I am thrilled to share that I depart for camp in exactly seven days. I think I've previously mentioned that camp is one of the best places in the world to do some reading, and thus is my pre-camp book shopping a rite of mid June that brings with it joy and, mostly, anticipation for the amazing books that I will get to devour in--let me say it again--exactly seven days. This year a close camp friend and I decided to try something new. We bought eighteen books together, and divided them up into nine and nine to bring to camp. These books will belong to both of us at camp, which for me is just double the suspense--getting to own 18 books for seven weeks is very exciting. Here are the first nine books--next installment coming soon!
1. The Great American Novel by Philip Roth. Super psyched for this one. The back cover sounds like a blend of humor and good old fashioned American storytelling, which I really don't read enough of. Described as "ribald, richly imagined, and widely satiric" on the back cover. I would like to write back covers for books because it seems like a pretty exciting job.
2. Breakfast of Champions by Kurt Vonnegut. I loved Slaughterhouse 5, and, according to the back cover, we get to learn more about Kilgore Trout, the semi-crazy science fiction author from Slaughterhouse and a really fascinating character overall.
3. On The Road by Jack Kerouac.
4. Love's Labour's Lost by William Shakespeare.
5. East of Eden by John Steinbeck. A reimagining of Genesis, which I've wanted to read ever since my English teacher drew a metaphor to it in a very interesting lecture last semester.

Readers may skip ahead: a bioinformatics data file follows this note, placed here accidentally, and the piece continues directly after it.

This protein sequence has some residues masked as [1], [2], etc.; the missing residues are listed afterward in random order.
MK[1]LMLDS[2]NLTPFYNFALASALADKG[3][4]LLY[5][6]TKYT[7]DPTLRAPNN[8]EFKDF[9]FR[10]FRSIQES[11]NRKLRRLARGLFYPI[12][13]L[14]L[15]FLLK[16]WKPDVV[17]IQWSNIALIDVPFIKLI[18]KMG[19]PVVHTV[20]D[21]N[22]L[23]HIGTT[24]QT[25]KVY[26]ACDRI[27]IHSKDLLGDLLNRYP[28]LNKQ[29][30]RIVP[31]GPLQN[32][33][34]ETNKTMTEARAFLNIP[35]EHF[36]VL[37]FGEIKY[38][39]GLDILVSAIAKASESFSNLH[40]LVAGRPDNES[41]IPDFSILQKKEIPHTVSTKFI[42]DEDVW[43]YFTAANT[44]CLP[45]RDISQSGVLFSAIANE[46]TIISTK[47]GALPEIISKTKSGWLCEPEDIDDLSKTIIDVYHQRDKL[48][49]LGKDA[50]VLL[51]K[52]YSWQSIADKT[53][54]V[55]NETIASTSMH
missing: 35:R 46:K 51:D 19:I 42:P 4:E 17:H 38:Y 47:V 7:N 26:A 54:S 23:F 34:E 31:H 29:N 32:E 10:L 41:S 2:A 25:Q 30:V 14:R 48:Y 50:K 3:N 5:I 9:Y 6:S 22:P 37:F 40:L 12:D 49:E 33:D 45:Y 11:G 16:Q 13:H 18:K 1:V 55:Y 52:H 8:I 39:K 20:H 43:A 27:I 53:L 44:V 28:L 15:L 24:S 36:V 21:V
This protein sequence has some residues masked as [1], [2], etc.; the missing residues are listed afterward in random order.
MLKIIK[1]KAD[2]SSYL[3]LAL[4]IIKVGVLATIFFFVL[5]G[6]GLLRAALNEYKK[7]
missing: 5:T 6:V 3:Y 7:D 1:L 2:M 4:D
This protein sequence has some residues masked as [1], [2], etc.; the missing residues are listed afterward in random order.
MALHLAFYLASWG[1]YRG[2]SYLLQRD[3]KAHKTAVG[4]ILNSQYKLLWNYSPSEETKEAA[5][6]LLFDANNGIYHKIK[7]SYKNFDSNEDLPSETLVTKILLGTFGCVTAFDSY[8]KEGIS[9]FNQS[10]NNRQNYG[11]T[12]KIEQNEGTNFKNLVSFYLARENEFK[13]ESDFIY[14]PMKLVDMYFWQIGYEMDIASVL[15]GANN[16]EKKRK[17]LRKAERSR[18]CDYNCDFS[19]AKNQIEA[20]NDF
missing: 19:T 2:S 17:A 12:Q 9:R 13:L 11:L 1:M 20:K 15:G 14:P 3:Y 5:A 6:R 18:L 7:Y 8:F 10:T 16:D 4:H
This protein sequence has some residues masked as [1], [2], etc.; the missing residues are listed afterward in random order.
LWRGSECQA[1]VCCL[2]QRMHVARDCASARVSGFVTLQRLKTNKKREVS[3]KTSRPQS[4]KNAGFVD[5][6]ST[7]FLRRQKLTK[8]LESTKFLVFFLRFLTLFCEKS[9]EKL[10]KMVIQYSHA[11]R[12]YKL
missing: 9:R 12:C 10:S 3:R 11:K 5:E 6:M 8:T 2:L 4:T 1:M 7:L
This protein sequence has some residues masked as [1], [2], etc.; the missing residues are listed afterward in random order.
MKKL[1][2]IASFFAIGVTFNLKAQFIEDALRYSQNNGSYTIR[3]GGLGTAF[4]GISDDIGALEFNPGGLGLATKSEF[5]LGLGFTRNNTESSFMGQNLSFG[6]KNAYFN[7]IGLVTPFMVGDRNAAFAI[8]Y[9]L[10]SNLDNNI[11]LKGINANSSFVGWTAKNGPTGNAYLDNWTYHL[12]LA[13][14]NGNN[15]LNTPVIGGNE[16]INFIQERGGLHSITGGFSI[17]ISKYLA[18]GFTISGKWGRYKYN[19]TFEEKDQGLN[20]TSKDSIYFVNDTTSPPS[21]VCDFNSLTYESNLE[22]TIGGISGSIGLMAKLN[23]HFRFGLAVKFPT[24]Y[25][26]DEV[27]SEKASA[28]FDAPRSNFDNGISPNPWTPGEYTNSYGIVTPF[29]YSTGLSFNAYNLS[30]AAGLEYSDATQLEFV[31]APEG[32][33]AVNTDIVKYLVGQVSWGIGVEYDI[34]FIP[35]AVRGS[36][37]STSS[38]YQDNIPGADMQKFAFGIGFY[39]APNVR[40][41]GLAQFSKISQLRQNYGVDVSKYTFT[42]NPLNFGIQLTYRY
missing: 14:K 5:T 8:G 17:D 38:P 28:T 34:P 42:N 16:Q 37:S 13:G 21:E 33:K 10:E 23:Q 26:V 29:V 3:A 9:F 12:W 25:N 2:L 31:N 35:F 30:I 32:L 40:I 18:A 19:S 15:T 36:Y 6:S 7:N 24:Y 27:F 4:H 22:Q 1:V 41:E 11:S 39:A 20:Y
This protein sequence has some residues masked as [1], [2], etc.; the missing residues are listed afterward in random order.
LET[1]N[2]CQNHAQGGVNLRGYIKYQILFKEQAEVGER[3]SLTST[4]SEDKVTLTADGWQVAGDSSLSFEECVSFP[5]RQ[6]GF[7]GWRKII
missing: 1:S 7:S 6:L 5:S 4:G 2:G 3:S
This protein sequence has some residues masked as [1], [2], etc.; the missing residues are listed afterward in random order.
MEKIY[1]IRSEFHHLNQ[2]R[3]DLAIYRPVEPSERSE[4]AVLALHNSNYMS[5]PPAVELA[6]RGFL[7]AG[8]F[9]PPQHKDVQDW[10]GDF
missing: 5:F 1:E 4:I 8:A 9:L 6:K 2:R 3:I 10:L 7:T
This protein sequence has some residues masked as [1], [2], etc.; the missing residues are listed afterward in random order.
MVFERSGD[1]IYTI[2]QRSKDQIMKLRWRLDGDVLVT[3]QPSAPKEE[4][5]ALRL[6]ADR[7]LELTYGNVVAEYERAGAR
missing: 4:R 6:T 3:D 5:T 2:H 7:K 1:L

6. Catch-22 by Joseph Heller.
7. A Farewell to Arms by Ernest Hemingway. This is my second out of three World War novels (this one is World War I) included in the eighteen. I plan to be an expert in the subject by August.
8. The Brief Wondrous Life of Oscar Wao by Junot Díaz. Main character Oscar Wao is "a sweet but disastrously overweight ghetto nerd who dreams of becoming the Dominican J.R.R.Tolkein and, most of all, finding love." Again with the back covers! This one also mentions a curse that has dogged Oscar's family for generations and an immigration story. I'm already sucked in, and I haven't even cracked open the cover.
9. A Visit from the Goon Squad by Jennifer Egan.
My book buying strategies are many. First, I'm a sucker for books with cool covers. If I like a book's cover design, it tends to be a tip off that I'll like the book. Second, if I've read the author before and enjoyed them, I'll read them again. Maybe it gives me a sense of security or something, but it works almost every time--a good author is a good author. Most importantly, I always read a section of the book before I buy it, to get a feel for the author's style and see if I like it. I can tell straight away whether the book is slow moving or fast, poetic or tell-it-like-it-is, dialogue or inner-thoughts heavy. The only problem with that strategy is that it led to me picking up the unfortunate habit of reading a section from the middle of a book, not being able to put it down and reading to the end, and then never reading the beginning. Which I suppose doesn't really count as reading the book, which does make the entire experience a bit of a waste of time.
Read any of these? Liked 'em? Comment me some encouragement!